Five Common Solutions for Connecting Two Industrial Ethernet Cables
How do you connect two Ethernet cables to each other while maintaining environmental ratings, signal integrity, and data speeds? We examine the capabilities, pros, and cons of five common solutions.
By Nate Owens, Product Marketing Manager, Industrial Field Connectivity, and Sam Hartman Product Marketing Specialist, Industrial Field Connectivity, Phoenix Contact USA Industrial Ethernet
How do you connect two networking cables while maintaining environmental ratings, signal integrity, and data speeds? We examine five common solutions for connecting two Industrial Ethernet cables, along with their various pros and cons.
1. Put a pluggable RJ45 connector on it.
For residential or office wiring, RJ45 connectors are readily available and relatively easy to terminate. These types of Ethernet connectors are used on most routers and Ethernet switches that connect devices to a network. To connect two cables, you need the standard male connector and a female version. You can also wire both sides with a standard RJ45 male connector and then add a female/female coupler.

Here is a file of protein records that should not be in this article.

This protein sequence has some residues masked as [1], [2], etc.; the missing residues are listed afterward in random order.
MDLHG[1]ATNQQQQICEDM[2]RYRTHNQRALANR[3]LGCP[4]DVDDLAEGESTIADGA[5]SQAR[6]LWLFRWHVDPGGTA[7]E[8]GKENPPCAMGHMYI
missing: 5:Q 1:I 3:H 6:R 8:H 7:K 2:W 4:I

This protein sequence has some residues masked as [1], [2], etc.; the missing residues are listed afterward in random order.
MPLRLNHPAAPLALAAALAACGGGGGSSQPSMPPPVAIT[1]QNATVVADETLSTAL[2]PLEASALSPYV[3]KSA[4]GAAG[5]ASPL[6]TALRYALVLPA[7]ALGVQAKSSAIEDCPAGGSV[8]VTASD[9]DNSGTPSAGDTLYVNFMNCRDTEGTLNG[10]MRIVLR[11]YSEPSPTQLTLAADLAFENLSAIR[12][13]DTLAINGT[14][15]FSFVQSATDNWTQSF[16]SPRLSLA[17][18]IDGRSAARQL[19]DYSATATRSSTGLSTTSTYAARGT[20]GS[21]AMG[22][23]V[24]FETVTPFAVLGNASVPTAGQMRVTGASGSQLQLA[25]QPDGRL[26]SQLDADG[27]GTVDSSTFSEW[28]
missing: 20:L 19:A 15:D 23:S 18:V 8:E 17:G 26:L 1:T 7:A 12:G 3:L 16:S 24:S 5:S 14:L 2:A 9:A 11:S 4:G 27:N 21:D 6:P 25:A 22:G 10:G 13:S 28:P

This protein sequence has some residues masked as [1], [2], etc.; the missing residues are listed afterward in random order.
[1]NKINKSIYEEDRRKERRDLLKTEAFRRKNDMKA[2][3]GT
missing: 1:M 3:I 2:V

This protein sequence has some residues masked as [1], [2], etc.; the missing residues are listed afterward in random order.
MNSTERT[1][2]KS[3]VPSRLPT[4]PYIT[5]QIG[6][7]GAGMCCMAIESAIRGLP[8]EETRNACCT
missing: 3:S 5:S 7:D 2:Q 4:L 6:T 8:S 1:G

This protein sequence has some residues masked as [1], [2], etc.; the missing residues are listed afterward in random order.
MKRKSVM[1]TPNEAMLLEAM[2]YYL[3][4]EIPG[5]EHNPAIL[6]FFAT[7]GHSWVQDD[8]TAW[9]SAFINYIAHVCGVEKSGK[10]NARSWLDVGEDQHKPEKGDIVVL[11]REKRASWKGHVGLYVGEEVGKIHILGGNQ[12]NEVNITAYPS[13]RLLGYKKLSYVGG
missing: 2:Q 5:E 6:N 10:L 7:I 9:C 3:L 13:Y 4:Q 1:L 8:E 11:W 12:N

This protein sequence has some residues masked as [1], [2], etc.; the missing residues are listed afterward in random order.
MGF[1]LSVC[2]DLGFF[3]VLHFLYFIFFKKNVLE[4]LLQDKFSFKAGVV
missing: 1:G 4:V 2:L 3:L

Pros: Readily available components
Cons: Not watertight, not good in high-vibration areas, not ruggedized for industrial use
2. Put an industrial M12 connector on it.
For industrial wiring on the factory floor, the M12 connector has become the proven standard. Used in many vision systems, I/O blocks, and data loggers, this Industrial Ethernet connector maintains data integrity in wet, dusty, and high-vibration areas. It is also typically shielded for better protection against electromagnetic interference (EMI).